Alfred E. NeumanTo face a 21st-century newsstand and pick out the familiar gap-toothed mug of Alfred E. Neuman is to realise, with a jolt, that we live in a world where Gourmet magazine no longer exists but MAD sallies forth, its 505th issue currently on sale and taking aim, as it happens, at the gulf oil spill. The satirical magazine, now in its 58th year, recently announced that it will be increasing its annual frequency from four to six issues, and the Cartoon Network has also introduced plans for a MAD-based animated television show to premiere this fall. MAD, in other words, has not only survived these dark days of print media but appears to be thriving. Who knew?

David Hajdu, writing in the New York Times in 2008, characterised MAD as a “wild and wildly successful" magazine "for 14-year-old minds." This neatly sums up its tone and audience. Among the topics parodied in the most recent issue are Justin Bieber, the "Twilight" franchise and Sarah Palin: MAD has always been predictable in its targets and consistent in its approach.

Also consistent is the magazine’s mascot, Alfred E. Neuman, who finds his way into every issue. (He appeared on the August cover lining a birdcage with an iPad, with the caption, “WE DUMP ON THE iPAD”.) Yep, 14-years old sounds about right. Neuman debuted on the cover of the magazine’s 30th issue, in 1956, and has since appeared in the guise of everyone from Lawrence of Arabia to George Washington to Darth Vader.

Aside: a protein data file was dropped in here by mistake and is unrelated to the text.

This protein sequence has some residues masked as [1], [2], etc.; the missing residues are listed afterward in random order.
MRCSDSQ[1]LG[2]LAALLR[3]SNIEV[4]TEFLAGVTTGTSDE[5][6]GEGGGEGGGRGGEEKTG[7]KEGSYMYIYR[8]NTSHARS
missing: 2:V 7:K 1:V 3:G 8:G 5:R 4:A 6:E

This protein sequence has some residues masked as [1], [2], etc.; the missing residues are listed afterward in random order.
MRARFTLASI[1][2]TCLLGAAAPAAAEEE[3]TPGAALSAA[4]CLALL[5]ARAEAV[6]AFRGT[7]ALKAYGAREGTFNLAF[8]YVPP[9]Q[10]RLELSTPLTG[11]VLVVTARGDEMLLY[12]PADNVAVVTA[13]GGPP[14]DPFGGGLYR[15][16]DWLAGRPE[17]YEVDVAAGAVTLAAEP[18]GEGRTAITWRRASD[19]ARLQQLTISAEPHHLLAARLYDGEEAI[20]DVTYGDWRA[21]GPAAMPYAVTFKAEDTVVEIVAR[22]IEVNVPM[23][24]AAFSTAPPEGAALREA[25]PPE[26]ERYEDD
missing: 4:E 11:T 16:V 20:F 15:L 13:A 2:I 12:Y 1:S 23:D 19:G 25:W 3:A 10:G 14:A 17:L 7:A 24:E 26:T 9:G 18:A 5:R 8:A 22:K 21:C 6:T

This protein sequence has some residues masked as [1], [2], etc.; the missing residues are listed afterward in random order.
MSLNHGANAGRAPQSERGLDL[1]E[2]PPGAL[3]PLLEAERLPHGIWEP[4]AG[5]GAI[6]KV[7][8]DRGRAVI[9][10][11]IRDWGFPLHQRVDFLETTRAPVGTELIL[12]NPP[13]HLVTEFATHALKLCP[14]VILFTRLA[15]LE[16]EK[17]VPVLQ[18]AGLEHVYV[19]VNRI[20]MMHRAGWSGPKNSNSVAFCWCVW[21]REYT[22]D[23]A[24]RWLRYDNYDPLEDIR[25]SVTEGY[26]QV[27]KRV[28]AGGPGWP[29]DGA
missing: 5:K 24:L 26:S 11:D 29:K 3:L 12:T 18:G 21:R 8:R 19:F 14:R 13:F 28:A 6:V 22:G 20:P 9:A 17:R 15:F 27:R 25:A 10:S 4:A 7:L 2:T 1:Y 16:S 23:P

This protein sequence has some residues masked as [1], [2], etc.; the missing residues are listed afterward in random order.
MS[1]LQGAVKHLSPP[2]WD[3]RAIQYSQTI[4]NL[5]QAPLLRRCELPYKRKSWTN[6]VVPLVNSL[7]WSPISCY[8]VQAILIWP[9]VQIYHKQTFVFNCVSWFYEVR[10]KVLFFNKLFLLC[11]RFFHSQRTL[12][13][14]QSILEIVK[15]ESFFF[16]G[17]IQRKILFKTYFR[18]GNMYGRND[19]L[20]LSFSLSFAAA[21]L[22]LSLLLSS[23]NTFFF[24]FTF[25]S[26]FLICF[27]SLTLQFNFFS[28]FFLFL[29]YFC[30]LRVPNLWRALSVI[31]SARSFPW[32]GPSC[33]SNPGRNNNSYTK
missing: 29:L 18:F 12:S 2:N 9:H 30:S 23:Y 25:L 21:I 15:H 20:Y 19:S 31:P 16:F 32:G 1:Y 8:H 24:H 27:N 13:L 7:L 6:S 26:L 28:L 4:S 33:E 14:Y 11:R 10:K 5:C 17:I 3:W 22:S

According to a statement from the Cartoon Network the MAD television component will be a sketch-comedy series combining a “chaotic mix of animation styles and twisted humor to pull back the curtain and expose the truth behind movies, TV shows, games, pop culture and, of course, curtains.” Naturally. The show also promises to incorporate classic MAD characters, such as Neuman and Spy Vs. Spy, and aims to “revitalize the cherished MAD brand across all media.” If we are indeed witnessing a revitalisation—and expansion of any kind, in this climate, is a fair indicator of vitality—then fans of print casualties like Gourmet would be wise to avert their eyes from Neuman’s leering grin. Like the publication that spawned him, the big-eared adolescent provocateur is apparently here to stay.